Ukrainians go to the polls Sunday January 17 to elect a new president. In this report from Washington, we look at the legacy of current president, Viktor Yushchenko.
Public-opinion surveys indicate President Yushchenko is trailing several other candidates as the country prepares to vote in presidential elections Sunday, Jan. 17. The two front runners are former Yushchenko ally and current Prime Minister Yulia Tymoshenko and Viktor Yanukovich, leader of the "Party of Regions" in the Ukrainian parliament, the Rada.
This is the first presidential election since 2004 when the pro-democracy "Orange Revolution" brought Mr. Yushchenko to power. At that time there was great euphoria and confidence a new era was dawning.
But those hopes were quickly dashed as Mr. Yushchenko and Ms. Tymoshenko engaged in a bitter rivalry. The political infighting, which continues to this day, has brought Ukraine's political process to a standstill.
Robert Legvold from Columbia University says Mr. Yushchenko has no chance of being re-elected.
"Yushchenko has rendered himself a political footnote," said Robert Legvold. "In 2004, coming out of the 'Orange Revolution' it looked as though he, with his partners across the various groovings that made up the 'Orange Revolution' coalition, would be able to exert a strong, new leadership within Ukraine. He did not do that."
Analysts say Ukrainians got weary of the petty political infighting and are essentially blaming Mr. Yushchenko for most of the country's woes.
David Marples, with the University of Alberta (Canada), says the president lacks the common touch.
"If you really put a finger on what went wrong with Yushchenko, it is a lack of communication with the electorate and the public of Ukraine," said David Marples. "He seems to lack that ability to be a kind of populist politician in the same way that Tymoshenko is, or at least she is compared to him - or some of the more notable populist politicians worldwide, people like [Russian Prime Minister and former President Vladimir] Putin, who despite being fairly autocratic, has this ability to communicate with the public and has become quite popular. And he [Yushchenko] simply lacks that."
Many experts, including Marples, also say Mr. Yushchenko was unable to stop corruption, as promised by the leaders of the "Orange Revolution."
"You have in Ukraine something of an almost mafia-like control of key industries by a small number of people who are in close league with each other," he said. "The political process is affected by that because these people are political players as well. I do not think anyone is really talking about the 'Orange Revolution' anymore, or what sort of promises that were cast around five years ago, because I think there is a lot of disillusionment and many people feel that nothing much has happened for the good in the past five years."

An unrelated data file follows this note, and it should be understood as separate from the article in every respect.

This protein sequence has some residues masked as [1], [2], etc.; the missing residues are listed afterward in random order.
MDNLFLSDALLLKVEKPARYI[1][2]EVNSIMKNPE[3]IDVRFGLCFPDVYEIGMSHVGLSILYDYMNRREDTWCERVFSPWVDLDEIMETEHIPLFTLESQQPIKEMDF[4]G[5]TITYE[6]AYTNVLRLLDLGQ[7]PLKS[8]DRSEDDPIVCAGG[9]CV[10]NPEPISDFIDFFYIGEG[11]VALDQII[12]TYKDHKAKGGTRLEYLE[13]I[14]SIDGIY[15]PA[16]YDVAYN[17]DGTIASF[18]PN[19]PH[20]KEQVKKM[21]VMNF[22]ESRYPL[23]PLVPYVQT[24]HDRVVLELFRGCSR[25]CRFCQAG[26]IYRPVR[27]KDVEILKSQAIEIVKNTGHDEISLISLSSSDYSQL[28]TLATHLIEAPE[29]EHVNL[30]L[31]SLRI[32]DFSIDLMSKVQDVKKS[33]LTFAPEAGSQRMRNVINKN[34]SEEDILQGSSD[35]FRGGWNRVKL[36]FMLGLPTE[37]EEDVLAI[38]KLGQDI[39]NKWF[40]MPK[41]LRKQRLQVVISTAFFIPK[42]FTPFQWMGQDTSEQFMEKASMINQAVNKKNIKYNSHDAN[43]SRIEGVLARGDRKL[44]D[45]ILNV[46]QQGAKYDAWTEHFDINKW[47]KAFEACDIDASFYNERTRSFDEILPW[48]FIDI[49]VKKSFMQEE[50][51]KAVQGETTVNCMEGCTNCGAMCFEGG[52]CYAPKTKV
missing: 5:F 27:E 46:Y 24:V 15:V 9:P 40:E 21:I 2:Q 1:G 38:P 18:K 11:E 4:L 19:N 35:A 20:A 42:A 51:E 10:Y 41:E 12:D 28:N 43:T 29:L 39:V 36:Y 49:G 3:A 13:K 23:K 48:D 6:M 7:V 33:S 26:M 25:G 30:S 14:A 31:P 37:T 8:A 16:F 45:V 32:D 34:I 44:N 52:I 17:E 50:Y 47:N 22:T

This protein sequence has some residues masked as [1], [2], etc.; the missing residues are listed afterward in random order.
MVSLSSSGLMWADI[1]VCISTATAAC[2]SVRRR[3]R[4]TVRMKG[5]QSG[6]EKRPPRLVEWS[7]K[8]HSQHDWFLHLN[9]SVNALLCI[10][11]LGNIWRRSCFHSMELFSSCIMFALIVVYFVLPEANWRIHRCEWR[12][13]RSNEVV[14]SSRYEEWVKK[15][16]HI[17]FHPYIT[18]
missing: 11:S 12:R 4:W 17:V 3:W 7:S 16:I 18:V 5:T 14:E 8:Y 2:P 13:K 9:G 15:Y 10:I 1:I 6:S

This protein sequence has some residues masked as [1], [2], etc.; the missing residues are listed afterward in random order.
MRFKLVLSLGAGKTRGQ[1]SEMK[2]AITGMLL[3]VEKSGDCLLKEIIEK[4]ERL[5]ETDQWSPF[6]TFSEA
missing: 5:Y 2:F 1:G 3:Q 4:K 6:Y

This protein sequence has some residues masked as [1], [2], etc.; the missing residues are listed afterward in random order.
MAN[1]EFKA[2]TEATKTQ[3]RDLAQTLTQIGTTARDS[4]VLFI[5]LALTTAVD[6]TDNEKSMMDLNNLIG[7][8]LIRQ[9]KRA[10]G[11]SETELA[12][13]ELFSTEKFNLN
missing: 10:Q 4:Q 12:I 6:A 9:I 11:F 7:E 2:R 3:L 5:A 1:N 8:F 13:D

Analysts say Mr. Yushchenko's legacy is not stellar. They say his presidency was marked by dire economic times, rampant corruption, poor relations with Russia and an inability to move Ukraine closer to Europe. And with regard to membership in the North Atlantic Treaty Organization, some analysts say Ukraine is no closer now than it was five years ago, at the beginning of the Yushchenko administration.
Once again, David Marples:
"His legacy as president is really not a very happy one," said Marples. "It is the sort of thing that seems to happen to American presidents in the second term - the first term is always fairly rosy, they get re-elected and in the second term, always something comes up. Well it happened to Yushchenko immediately and nothing seemed to work. And I guess he will be remembered, unfortunately, for that - and for a failure to resolve the various problems that seemed to envelop Ukraine at the start of his presidency."
But many analysts, including Robert Legvold, say Mr. Yushchenko will be remembered for the gains achieved by the "Orange Revolution."
"What you say about him is that he presided over Ukraine at a time when for all of this paralysis, had nonetheless maintained a kind of underlying integrity, loyalty to the Constitution and to the legal system, with very considerable freedoms of the media and other things that have been achieved in 2004 - all of that has been preserved," he said.
Experts say the new Ukrainian president must build on the achievements of the "Orange Revolution" while tackling many of the problems Yushchenko faced, but was unable to resolve during his five years in office.